© 2023 Cincinnati Public Radio
Play Live Radio
Next Up:
0:00 0:00
Available On Air Stations

Cincinnatian named to Ohio Commission for the U.S. Semiquincentennial

USA flag  in a field of grass as the sun rises/sets behind it.
Aaron Burden

The USA turns 250 years old in 2026. Preparations are already underway to commemorate the semiquincentennial.

Ohio Gov. Mike DeWine named seven people to the Ohio Commission for the U.S. Semiquincentennial. The group's directive is "to plan, encourage, develop, and coordinate the commemoration of the two hundred-fiftieth anniversary of the founding of the United States and the impact of Ohioans on the nation's past, present and future."

Cincinnati Museum Center President and CEO Elizabeth Pierce is among those appointed to the commission. She says history organizations began planning in earnest last year.

"How can we commemorate and celebrate that anniversary in particular, but (also) all of the history that preceded that, like before, during and after the American Revolution? How has America lived up to its promise? What does America need to do to continue to live up to its promise?" she queries.

Events and activities could include lectures, exhibits, activities, parades, celebrations and "deep dive discussions that might illuminate all these different aspects of state history and how it plays a role in the national history," she says.

Representatives to Ohio's commission were selected from across the state. Pierce is eager to include parts of the state's and nation's history that have been overlooked, such as native and Indigenous history and contributions. She specifically points to the Hopewell Ceremonial Earthworks currently being considered for UNESCO World Heritage Site status.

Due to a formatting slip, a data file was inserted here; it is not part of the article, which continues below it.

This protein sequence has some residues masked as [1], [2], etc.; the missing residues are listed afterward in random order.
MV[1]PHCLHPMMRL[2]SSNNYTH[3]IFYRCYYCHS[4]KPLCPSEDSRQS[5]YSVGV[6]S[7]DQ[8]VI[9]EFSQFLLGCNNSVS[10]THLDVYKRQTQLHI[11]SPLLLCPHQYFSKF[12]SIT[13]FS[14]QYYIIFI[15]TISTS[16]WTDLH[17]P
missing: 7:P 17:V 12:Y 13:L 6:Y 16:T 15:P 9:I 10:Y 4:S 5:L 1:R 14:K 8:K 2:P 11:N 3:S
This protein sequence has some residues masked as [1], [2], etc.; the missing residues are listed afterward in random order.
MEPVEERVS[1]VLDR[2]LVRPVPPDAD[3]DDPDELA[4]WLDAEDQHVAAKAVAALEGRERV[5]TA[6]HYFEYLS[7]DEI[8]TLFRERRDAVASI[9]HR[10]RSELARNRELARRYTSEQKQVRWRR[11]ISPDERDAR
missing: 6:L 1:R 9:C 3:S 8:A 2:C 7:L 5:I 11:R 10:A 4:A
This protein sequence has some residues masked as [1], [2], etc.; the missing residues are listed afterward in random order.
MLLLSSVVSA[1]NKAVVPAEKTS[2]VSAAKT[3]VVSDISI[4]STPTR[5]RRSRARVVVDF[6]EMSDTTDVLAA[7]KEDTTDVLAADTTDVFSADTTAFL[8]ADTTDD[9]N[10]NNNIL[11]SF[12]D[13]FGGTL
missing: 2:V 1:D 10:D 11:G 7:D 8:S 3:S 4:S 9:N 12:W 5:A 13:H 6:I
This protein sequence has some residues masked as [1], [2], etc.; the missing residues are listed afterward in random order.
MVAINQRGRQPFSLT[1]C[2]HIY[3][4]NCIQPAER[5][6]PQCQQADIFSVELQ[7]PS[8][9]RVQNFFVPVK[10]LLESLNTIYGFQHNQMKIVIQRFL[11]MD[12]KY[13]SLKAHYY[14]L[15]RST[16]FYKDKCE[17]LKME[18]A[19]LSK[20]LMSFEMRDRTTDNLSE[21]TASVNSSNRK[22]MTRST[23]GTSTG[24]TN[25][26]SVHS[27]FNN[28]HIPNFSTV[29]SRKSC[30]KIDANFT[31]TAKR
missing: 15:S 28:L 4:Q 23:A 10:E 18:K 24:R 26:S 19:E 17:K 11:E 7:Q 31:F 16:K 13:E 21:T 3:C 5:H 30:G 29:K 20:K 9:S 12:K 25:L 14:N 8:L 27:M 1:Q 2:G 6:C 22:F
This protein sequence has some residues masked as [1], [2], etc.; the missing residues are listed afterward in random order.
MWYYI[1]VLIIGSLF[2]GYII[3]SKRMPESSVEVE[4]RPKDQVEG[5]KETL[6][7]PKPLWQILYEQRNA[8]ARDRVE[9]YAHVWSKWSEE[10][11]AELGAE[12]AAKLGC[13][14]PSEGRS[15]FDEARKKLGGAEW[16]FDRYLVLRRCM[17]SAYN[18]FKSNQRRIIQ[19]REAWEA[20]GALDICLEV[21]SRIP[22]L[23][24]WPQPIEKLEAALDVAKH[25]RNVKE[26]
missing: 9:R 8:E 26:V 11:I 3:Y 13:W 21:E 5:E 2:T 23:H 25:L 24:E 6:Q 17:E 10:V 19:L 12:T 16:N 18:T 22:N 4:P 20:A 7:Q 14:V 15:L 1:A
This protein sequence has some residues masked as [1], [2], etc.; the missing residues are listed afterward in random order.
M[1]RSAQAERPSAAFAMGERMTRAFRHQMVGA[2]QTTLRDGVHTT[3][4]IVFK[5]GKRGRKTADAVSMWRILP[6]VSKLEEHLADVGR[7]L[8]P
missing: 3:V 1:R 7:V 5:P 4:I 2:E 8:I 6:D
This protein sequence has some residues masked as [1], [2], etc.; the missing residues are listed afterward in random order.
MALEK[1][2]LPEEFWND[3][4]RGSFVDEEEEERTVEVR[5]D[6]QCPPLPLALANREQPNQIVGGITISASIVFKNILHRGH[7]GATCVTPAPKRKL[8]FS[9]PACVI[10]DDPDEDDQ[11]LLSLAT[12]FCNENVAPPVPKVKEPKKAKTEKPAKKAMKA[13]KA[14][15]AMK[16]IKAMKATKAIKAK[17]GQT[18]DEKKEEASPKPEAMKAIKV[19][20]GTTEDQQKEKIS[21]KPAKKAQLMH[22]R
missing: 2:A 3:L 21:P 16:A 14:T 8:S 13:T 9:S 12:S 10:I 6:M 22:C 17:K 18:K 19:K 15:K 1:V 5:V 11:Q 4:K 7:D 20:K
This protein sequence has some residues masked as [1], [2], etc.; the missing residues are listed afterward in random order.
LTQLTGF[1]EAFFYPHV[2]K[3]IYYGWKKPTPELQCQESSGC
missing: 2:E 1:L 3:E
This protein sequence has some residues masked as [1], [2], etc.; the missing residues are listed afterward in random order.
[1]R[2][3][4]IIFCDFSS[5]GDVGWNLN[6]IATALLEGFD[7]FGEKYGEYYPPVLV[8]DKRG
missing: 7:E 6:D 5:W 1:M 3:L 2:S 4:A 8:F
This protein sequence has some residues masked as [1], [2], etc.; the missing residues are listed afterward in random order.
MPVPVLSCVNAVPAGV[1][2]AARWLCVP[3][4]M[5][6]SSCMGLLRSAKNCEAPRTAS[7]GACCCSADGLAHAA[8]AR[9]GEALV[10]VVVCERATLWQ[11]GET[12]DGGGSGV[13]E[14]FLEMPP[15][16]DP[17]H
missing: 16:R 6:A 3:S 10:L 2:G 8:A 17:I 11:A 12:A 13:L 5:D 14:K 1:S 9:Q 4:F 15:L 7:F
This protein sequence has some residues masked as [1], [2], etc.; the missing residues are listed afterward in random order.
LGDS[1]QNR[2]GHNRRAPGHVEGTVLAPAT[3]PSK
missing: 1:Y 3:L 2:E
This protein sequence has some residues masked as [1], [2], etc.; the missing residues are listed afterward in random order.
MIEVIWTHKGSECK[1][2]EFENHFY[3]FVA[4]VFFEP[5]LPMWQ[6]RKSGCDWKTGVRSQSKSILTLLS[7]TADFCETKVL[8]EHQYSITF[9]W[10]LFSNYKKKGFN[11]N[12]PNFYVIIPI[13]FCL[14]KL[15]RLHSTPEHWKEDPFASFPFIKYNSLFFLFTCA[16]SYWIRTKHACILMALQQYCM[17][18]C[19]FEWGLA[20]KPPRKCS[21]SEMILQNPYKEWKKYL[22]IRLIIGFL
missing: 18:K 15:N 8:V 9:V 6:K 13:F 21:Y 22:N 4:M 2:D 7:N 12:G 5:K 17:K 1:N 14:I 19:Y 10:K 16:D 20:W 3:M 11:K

This commemoration could look much different than 50 years ago, when the USA celebrated its bicentennial in 1976. Since then, the country has begun to reckon with its past in different ways. It's something the commission — and the America250 organization — will have to address and consider.

"That is the perfect question," says Pierce. "I think it's a recognition that America, as an idea, was an experiment and continues to be an experiment. There are numerous ways that people have fought for liberty and continue to fight for liberty and freedom. And so recognizing that if we're going to celebrate the founding of the United States, the signing of those documents in 1776, that there are a whole lot of stories that go into creating an understanding of what America's promise is, and how can we continue to pursue the highest ideals that were laid out in those documents.

"I think part of it is recognizing that the people who founded the country didn't have it all figured out. There was a pre-history to the United States before it got established in 1776. Putting all of that into the awareness and the understanding of 'What is America and what do we want to be?' "

She adds, perhaps, this celebration is less about — or as much about — the last 250 years as what's going to happen in the next 250 years.

Some of these ideas can already be seen on the America250 website. In January there was a "Community Conversation" with members of the Latino, Hispanic, and Chicano communities. November's "Community Conversation" centered on the LGBTQ+ community.

"One of the things that I'm really excited about this period of time and this attention around this anniversary and the stories that go along with it, is an opportunity to get people excited about history and utilizing the humanities and the arts as really essential skills and tools that help people put life in context; help also create understanding and drive toward that innovation that we'll need to be successful going forward."

The other appointees are:

  • Doug Preisse, who will serve as the chair of the Commission, serves as principal at VanMeter, Ashbrook & Associates.
  • Mike Coleman, who will serve as co-chair of the Commission, served previously as mayor of Columbus and currently is a partner at Ice Miller CCP.
  • Kelly Falcone Hall serves as the president and CEO of Western Reserve Historical Society in Cleveland.
  • John Fleming currently serves as the immediate past national chair of the Council for The American Association for State and Local History.
  • Ted Strickland served previously as governor of Ohio and as a U.S. Congressman.
  • Mackensie Wittmer serves as the executive director of the National Aviation Heritage Alliance.

The commission will have 29 members including community members. Therules for the members are laid out in the Ohio Revised Code.

Senior Editor and reporter at WVXU with more than 20 years experience in public radio; formerly news and public affairs producer with WMUB. Would really like to meet your dog.